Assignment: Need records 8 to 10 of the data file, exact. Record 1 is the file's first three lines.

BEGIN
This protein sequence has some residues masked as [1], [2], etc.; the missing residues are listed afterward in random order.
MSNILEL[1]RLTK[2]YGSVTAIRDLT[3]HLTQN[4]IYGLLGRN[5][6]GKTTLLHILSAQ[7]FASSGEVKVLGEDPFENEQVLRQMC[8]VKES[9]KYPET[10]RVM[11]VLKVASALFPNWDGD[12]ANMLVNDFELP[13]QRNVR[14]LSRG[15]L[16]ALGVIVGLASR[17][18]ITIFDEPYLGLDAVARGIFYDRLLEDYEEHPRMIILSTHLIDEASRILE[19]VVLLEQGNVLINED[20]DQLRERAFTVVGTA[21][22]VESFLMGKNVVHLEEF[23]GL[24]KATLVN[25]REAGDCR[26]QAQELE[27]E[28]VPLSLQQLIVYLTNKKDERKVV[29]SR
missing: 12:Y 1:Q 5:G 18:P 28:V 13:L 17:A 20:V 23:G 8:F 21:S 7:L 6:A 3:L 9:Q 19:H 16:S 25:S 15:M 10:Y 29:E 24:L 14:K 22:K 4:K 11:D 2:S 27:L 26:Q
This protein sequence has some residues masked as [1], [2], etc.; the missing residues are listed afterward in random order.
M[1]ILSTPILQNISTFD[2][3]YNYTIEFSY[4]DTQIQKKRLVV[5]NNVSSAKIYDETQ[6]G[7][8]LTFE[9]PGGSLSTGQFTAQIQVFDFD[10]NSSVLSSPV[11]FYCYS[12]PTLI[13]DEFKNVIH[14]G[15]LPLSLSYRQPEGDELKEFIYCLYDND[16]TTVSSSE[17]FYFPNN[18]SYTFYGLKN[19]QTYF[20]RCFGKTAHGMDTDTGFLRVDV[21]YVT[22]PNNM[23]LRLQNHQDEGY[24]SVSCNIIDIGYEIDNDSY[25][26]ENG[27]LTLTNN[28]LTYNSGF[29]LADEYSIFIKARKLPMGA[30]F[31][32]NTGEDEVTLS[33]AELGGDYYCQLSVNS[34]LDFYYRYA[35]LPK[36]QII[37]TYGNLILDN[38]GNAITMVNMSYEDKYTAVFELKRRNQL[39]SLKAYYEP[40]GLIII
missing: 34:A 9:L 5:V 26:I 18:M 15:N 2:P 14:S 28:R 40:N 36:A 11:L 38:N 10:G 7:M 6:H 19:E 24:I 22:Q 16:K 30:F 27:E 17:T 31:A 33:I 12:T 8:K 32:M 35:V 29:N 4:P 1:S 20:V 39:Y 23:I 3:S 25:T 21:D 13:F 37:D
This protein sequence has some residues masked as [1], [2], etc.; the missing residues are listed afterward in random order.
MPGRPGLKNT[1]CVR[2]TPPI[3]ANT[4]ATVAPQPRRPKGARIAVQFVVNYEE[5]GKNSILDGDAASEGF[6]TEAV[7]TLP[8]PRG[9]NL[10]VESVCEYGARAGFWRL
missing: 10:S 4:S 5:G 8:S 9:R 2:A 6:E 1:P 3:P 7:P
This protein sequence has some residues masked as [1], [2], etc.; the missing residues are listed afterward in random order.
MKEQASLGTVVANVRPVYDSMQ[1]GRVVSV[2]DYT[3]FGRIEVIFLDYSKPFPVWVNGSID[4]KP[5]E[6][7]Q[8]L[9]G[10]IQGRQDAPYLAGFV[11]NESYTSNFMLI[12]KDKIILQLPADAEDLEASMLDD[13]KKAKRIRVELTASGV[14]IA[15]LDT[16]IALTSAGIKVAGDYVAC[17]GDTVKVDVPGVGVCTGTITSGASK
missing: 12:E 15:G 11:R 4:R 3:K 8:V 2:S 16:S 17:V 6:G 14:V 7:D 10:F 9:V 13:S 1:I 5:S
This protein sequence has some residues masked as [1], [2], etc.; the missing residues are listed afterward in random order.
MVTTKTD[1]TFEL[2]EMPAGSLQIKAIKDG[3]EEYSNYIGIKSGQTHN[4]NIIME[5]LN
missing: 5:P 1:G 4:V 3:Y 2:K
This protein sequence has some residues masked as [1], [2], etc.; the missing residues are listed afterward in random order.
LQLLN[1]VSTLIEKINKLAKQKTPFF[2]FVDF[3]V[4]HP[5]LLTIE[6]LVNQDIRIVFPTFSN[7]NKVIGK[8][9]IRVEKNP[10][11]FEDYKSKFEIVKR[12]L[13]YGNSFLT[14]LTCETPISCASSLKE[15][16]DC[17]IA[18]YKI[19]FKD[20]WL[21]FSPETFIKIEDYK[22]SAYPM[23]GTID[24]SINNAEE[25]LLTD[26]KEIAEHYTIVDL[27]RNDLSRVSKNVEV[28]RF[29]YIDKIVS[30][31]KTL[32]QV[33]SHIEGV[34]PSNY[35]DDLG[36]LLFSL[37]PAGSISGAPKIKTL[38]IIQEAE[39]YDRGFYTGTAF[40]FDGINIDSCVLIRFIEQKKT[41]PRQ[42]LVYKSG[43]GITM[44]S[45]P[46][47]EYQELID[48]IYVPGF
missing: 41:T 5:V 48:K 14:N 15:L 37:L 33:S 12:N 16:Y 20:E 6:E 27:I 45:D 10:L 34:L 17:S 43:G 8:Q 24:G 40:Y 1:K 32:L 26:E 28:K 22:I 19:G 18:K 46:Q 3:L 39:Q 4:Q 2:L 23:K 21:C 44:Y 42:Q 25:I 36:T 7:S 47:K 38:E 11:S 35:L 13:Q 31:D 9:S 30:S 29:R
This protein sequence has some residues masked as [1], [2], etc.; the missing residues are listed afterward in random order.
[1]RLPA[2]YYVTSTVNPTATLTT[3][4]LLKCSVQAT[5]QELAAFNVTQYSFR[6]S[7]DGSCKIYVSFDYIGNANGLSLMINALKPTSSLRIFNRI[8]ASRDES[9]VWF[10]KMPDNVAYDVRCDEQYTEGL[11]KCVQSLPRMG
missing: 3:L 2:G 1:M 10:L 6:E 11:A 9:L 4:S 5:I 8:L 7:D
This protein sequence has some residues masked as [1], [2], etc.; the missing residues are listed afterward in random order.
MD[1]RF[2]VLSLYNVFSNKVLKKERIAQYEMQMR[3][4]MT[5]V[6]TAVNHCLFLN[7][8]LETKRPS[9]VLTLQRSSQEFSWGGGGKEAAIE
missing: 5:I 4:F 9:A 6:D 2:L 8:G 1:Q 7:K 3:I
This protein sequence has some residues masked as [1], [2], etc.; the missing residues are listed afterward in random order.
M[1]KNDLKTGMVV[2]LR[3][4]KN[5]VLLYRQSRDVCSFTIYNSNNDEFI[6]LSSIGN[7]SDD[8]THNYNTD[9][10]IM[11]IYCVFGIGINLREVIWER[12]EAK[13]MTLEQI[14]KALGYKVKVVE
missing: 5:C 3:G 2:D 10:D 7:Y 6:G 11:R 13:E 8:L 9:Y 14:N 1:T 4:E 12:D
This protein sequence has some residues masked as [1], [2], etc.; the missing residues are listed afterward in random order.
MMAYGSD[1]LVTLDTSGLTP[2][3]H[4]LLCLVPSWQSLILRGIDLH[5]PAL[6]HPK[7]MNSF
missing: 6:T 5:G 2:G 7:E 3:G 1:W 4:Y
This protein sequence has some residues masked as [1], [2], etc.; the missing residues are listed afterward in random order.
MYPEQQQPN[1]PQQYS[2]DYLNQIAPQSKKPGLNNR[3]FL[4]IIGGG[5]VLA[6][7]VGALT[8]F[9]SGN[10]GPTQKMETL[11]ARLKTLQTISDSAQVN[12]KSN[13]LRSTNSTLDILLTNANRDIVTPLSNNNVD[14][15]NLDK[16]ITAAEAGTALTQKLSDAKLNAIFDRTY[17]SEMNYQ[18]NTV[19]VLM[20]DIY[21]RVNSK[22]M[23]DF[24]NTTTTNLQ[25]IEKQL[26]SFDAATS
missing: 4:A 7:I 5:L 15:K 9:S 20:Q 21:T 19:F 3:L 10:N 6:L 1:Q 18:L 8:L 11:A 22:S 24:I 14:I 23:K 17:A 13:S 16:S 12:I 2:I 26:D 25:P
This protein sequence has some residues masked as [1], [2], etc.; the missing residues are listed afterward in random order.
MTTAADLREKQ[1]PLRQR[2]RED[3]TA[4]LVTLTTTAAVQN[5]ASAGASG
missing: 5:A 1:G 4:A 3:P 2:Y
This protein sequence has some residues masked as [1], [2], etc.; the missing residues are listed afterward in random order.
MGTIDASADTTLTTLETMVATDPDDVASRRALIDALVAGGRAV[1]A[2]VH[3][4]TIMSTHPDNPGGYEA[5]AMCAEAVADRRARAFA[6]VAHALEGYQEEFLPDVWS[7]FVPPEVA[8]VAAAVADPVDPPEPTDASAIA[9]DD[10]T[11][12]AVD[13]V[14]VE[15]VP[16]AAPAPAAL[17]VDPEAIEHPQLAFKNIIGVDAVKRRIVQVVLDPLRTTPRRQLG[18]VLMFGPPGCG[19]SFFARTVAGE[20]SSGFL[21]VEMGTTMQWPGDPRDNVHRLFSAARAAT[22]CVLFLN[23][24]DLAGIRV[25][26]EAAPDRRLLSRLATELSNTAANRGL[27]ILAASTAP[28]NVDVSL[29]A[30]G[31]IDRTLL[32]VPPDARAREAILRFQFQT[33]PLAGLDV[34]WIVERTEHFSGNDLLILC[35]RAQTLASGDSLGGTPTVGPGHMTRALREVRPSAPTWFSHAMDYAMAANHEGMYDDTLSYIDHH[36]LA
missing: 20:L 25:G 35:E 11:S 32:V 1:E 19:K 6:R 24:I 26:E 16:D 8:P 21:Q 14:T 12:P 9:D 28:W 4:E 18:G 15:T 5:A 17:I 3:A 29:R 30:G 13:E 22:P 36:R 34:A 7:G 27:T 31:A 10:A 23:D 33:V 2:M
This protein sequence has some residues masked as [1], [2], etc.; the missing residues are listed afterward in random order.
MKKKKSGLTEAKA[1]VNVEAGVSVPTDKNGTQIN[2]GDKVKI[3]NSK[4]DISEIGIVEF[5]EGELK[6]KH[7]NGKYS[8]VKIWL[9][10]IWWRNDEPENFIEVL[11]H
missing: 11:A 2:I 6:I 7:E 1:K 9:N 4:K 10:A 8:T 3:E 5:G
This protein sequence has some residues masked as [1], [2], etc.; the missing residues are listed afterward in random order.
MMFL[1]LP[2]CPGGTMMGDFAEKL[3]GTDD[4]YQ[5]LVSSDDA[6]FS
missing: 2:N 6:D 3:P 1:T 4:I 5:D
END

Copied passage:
This protein sequence has some residues masked as [1], [2], etc.; the missing residues are listed afterward in random order.
MD[1]RF[2]VLSLYNVFSNKVLKKERIAQYEMQMR[3][4]MT[5]V[6]TAVNHCLFLN[7][8]LETKRPS[9]VLTLQRSSQEFSWGGGGKEAAIE
missing: 5:I 4:F 9:A 6:D 2:L 8:G 1:Q 7:K 3:I
This protein sequence has some residues masked as [1], [2], etc.; the missing residues are listed afterward in random order.
M[1]KNDLKTGMVV[2]LR[3][4]KN[5]VLLYRQSRDVCSFTIYNSNNDEFI[6]LSSIGN[7]SDD[8]THNYNTD[9][10]IM[11]IYCVFGIGINLREVIWER[12]EAK[13]MTLEQI[14]KALGYKVKVVE
missing: 5:C 3:G 2:D 10:D 7:Y 6:G 11:R 13:E 8:L 9:Y 14:N 1:T 4:E 12:D
This protein sequence has some residues masked as [1], [2], etc.; the missing residues are listed afterward in random order.
MMAYGSD[1]LVTLDTSGLTP[2][3]H[4]LLCLVPSWQSLILRGIDLH[5]PAL[6]HPK[7]MNSF
missing: 6:T 5:G 2:G 7:E 3:G 1:W 4:Y